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May 21, 2019 3:02 pm

Israeli PM Netanyahu and Group of Ex-Security Officials Clash Over Potential West Bank Annexation

avatar by Benjamin Kerstein

A general view picture shows houses in the Israeli settlement of Maale Adumim, in the West Bank, Feb. 15, 2017. Photo: Reuters / Ammar Awad / File.

A group of 200 former Israeli security officials sent a formal letter to Israeli Prime Minister Benjamin Netanyahu denouncing the possible annexation of the West Bank, leading to a furious response from Netanyahu, who called the contested territory “our patrimony.”

According to Hebrew news site Mako, the organization, Commanders for Israel’s Security, was motivated by past Netanyahu statements endorsing annexation, which were made ahead of the Knesset elections earlier this year, and the fear that the prime minister would agree to annexation as a concession to potential right-wing coalition partners.

“The application of Israeli law to Judea and Samaria — in whole or in part — outside the framework of a political settlement will lead to a chain reaction that will seriously harm the state’s security, economy, and regional and international standing,” the letter stated.

“Annexation without an agreement endangers Israel’s security and the lives of its residents,” it continued.

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In a dig at what has been called “creeping annexation,” the letter also denounced partial or gradual annexation, saying, “We want to warn in advance that what will begin with the application of sovereignty over a limited area will necessarily deteriorate to the total annexation of Judea and Samaria.”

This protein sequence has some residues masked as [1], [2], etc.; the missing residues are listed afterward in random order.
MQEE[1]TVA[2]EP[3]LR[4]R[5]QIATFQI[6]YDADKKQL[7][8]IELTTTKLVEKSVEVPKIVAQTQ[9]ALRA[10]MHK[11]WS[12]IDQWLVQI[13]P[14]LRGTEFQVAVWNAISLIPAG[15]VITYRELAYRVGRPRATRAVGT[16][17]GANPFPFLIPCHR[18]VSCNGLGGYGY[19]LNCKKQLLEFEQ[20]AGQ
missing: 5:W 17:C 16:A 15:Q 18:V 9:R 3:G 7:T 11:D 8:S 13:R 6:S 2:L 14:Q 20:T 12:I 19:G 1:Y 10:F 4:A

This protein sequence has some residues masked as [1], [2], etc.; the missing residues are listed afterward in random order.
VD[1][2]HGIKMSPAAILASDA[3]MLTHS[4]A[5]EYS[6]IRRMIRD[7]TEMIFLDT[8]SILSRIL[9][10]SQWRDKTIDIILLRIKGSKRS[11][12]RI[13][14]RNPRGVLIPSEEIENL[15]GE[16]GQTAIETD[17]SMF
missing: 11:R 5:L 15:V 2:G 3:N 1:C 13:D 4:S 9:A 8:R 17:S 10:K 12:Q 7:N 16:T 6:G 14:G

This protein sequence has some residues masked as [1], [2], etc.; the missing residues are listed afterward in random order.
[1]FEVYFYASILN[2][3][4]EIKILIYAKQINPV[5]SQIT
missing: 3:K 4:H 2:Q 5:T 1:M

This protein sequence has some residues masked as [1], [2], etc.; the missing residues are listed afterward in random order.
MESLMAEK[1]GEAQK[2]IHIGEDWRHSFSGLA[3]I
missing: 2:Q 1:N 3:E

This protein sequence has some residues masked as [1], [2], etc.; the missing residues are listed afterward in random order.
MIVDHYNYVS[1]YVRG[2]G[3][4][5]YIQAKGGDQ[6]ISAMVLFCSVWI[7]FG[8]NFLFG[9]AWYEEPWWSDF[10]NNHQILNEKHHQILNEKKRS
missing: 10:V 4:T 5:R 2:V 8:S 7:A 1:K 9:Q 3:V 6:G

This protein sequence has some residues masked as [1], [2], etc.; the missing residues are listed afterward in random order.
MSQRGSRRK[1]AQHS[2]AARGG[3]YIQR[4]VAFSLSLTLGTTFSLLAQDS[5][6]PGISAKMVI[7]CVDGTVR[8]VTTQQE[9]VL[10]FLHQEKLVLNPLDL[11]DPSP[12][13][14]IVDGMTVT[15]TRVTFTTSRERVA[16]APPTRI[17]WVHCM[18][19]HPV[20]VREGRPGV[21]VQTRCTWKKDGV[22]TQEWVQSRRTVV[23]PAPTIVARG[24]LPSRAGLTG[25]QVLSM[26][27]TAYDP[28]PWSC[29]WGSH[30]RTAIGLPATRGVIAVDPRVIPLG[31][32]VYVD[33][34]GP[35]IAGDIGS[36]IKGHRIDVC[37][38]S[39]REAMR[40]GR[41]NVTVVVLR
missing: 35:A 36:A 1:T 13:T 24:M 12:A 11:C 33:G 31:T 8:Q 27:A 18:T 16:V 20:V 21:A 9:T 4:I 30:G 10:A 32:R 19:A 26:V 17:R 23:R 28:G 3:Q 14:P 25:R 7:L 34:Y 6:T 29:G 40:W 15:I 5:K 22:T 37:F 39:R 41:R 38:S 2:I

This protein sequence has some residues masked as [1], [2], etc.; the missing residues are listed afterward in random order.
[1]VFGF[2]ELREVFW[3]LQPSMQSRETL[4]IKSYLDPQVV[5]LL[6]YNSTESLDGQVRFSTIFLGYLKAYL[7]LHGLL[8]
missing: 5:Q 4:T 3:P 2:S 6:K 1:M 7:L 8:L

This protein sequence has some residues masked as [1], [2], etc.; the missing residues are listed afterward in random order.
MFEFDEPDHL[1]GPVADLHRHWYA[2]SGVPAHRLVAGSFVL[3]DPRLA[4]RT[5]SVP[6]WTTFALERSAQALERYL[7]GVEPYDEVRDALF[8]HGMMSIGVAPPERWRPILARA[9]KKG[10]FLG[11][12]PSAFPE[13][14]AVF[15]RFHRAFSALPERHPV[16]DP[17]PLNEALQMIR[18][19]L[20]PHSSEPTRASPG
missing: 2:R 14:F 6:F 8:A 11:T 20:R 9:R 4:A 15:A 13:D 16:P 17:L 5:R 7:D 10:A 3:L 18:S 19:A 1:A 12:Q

The letter also warned that annexation would be essentially the end of any peace process, as it could “only be interpreted by the Palestinian Authority and the countries of the region and the world as slamming the door on a future political settlement.”

In addition, said the signatories, annexation would cause Israel serious economic damage by forcing it to take control over the lives of nearly three million Palestinians, costing around 52 billion shekels per year.

In a brief missive on Twitter, Netanyahu slammed the letter, saying, “The same ‘experts’ supported the nuclear agreement with Iran and warned: ‘Bibi is going in the wrong direction and destroying the alliance with America.’”

“Judea and Samaria are not only a guarantee of Israel’s security — they are also our patrimony,” the prime minister asserted.

Netanyahu endorsed annexation in a television interview shortly before elections took place on April 9.

“I will not divide Jerusalem and I will not uproot any settlement and I will ensure that we control the area west of the Jordan River,” he said. “Will we move on to the next stage? The answer is yes.”

“I am going to apply sovereignty,” Netanyahu stated.

Gilad Erdan, Israel’s minister of public security, also struck out at Commanders for Israel’s Security, asking, “Didn’t you learn a lesson from Oslo and from bringing Arafat to the territory? From the disengagement? From your support for a withdrawal from the Golan and an agreement with Assad? Enough!”

Annexation of the West Bank or parts of it has been increasingly advocated by groups on the Israeli right, especially by outgoing Education Minister Naftali Bennett’s now-defunct Jewish Home party. Until his May interview, however, Netanyahu had declined to endorse the idea and had expressed support for a demilitarized Palestinian state.

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